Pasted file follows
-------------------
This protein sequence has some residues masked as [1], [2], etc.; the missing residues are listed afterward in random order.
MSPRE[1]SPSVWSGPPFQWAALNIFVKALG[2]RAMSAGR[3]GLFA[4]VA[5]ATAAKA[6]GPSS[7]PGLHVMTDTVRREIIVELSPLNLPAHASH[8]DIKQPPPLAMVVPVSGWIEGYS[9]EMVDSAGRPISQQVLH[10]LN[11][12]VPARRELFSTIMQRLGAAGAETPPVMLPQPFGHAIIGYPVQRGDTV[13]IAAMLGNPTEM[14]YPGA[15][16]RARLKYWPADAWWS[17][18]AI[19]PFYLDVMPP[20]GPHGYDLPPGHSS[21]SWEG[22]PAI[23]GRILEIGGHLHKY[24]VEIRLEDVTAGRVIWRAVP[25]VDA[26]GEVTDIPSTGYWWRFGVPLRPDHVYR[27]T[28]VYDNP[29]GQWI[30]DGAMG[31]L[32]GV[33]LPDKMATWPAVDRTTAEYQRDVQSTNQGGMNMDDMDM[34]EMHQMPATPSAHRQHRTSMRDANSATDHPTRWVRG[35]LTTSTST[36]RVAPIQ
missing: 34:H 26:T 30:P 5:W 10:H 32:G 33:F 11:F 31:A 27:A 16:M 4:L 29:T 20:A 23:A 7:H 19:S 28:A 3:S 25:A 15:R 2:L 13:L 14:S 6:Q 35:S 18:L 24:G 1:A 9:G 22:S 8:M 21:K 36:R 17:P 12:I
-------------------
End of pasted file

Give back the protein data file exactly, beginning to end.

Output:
This protein sequence has some residues masked as [1], [2], etc.; the missing residues are listed afterward in random order.
MSPRE[1]SPSVWSGPPFQWAALNIFVKALG[2]RAMSAGR[3]GLFA[4]VA[5]ATAAKA[6]GPSS[7]PGLHVMTDTVRREIIVELSPLNLPAHASH[8]DIKQPPPLAMVVPVSGWIEGYS[9]EMVDSAGRPISQQVLH[10]LN[11][12]VPARRELFSTIMQRLGAAGAETPPVMLPQPFGHAIIGYPVQRGDTV[13]IAAMLGNPTEM[14]YPGA[15][16]RARLKYWPADAWWS[17][18]AI[19]PFYLDVMPP[20]GPHGYDLPPGHSS[21]SWEG[22]PAI[23]GRILEIGGHLHKY[24]VEIRLEDVTAGRVIWRAVP[25]VDA[26]GEVTDIPSTGYWWRFGVPLRPDHVYR[27]T[28]VYDNP[29]GQWI[30]DGAMG[31]L[32]GV[33]LPDKMATWPAVDRTTAEYQRDVQSTNQGGMNMDDMDM[34]EMHQMPATPSAHRQHRTSMRDANSATDHPTRWVRG[35]LTTSTST[36]RVAPIQ
missing: 34:H 26:T 30:P 5:W 10:H 32:G 33:F 11:F 31:A 27:A 16:M 4:L 29:T 20:A 23:A 7:H 19:S 28:A 3:S 25:A 15:R 2:L 13:L 14:S 6:Q 35:S 18:L 24:G 1:A 9:G 22:S 8:M 21:K 36:R 17:P 12:I